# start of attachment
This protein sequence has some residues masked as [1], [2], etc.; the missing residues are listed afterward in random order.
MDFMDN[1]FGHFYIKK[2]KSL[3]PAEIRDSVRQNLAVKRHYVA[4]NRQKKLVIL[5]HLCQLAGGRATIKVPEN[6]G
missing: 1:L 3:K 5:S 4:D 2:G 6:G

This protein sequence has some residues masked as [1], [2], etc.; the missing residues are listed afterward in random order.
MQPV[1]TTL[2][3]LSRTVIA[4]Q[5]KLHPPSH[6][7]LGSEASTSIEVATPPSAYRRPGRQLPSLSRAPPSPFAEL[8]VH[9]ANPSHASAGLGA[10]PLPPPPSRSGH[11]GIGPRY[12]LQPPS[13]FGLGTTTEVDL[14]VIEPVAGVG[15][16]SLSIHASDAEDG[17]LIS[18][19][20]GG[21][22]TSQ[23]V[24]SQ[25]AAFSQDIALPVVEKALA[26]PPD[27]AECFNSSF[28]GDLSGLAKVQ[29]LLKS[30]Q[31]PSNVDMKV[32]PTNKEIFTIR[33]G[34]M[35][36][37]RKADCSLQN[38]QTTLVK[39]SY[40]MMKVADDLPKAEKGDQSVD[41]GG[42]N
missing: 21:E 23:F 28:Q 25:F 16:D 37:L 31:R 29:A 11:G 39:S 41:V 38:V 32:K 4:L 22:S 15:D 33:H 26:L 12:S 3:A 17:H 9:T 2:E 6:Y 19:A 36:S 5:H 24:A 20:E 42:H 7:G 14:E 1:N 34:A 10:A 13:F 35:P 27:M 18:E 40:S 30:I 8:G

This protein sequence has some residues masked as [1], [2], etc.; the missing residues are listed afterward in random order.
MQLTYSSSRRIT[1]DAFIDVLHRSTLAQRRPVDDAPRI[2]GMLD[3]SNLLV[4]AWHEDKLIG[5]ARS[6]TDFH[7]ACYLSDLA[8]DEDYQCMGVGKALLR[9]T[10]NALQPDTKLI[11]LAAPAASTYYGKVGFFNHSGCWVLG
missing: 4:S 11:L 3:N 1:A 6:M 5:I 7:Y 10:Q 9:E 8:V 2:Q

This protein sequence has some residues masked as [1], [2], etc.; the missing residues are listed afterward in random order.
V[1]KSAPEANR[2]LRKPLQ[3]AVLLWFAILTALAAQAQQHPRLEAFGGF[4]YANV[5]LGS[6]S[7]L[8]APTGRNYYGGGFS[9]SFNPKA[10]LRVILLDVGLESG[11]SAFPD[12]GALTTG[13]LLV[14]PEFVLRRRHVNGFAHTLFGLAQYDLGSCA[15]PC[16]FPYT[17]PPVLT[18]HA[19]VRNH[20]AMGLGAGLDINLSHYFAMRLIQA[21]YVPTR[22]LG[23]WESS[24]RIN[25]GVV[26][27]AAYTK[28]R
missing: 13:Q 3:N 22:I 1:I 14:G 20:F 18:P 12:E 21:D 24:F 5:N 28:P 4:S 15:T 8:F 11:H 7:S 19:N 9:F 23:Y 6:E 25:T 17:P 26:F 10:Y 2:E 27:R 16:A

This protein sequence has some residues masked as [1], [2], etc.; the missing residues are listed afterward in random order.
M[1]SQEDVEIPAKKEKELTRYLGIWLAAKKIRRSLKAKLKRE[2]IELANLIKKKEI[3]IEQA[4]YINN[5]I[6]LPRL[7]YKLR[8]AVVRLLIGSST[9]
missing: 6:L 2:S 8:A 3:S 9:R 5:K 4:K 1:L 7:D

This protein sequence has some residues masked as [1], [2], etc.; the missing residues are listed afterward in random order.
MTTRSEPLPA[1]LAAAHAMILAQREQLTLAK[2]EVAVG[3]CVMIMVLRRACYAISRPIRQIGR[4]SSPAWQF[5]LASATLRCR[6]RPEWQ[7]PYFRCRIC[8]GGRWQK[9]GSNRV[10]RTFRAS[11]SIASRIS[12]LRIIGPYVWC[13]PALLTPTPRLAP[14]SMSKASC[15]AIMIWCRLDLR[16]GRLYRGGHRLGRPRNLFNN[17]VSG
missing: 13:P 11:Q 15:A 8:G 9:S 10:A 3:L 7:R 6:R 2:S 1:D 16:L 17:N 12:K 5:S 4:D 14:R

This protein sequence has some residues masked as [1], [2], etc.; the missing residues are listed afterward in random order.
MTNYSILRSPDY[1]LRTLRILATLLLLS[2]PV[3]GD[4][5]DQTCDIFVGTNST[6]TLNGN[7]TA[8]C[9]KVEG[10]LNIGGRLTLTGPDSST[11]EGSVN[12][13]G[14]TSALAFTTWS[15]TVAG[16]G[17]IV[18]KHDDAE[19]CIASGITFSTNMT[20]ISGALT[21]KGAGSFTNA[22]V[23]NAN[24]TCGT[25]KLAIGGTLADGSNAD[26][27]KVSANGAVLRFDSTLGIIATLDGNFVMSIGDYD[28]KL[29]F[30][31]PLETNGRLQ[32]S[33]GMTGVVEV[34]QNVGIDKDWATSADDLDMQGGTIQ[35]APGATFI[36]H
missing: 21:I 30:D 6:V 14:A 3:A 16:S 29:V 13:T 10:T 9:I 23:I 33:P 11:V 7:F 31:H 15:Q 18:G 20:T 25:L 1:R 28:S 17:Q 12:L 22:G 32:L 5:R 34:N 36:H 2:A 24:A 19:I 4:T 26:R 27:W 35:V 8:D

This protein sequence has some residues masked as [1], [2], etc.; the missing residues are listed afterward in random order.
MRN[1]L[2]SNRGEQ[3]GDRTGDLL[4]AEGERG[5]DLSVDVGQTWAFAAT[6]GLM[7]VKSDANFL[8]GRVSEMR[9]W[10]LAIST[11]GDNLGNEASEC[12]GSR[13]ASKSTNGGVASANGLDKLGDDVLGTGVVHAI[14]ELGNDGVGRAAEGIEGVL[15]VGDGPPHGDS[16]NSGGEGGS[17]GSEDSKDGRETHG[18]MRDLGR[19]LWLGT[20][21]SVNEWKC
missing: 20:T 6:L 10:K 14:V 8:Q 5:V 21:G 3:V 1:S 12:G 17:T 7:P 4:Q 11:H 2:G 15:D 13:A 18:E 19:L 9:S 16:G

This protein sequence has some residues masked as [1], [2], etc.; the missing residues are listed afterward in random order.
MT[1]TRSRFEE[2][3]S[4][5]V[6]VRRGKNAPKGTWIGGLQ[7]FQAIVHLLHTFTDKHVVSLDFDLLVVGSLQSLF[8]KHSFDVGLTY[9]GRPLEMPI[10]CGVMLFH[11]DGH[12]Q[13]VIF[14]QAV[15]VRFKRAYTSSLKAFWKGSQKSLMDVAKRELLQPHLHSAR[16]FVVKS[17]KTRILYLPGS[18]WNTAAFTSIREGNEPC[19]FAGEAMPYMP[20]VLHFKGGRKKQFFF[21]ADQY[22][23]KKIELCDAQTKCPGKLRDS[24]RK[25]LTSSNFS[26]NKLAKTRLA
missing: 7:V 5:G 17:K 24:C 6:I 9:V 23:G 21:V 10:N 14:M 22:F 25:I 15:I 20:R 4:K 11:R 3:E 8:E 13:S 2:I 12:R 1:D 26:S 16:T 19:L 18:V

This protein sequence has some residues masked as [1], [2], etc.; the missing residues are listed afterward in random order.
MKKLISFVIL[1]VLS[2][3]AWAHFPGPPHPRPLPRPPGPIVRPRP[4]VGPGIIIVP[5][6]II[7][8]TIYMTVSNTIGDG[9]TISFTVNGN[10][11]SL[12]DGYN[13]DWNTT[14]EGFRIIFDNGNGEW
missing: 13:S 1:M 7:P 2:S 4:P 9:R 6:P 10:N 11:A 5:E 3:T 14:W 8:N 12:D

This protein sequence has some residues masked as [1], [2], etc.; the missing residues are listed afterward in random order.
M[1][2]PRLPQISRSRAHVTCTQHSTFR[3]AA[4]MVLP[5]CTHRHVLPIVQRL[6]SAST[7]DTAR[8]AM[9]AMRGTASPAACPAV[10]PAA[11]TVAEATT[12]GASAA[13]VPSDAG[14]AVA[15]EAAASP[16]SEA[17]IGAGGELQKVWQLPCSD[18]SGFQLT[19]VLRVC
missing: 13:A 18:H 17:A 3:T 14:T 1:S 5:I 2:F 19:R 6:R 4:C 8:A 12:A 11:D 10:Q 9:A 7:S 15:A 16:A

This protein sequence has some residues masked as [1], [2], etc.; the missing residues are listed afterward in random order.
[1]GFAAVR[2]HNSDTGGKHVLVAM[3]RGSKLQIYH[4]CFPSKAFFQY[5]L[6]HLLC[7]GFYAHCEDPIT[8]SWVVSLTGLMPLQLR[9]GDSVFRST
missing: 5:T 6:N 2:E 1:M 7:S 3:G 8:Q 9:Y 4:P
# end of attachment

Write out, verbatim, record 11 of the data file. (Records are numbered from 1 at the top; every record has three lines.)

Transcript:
This protein sequence has some residues masked as [1], [2], etc.; the missing residues are listed afterward in random order.
M[1][2]PRLPQISRSRAHVTCTQHSTFR[3]AA[4]MVLP[5]CTHRHVLPIVQRL[6]SAST[7]DTAR[8]AM[9]AMRGTASPAACPAV[10]PAA[11]TVAEATT[12]GASAA[13]VPSDAG[14]AVA[15]EAAASP[16]SEA[17]IGAGGELQKVWQLPCSD[18]SGFQLT[19]VLRVC
missing: 13:A 18:H 17:A 3:T 14:T 1:S 5:I 2:F 19:R 6:R 4:C 8:A 12:A 11:D 10:Q 9:A 7:S 15:A 16:A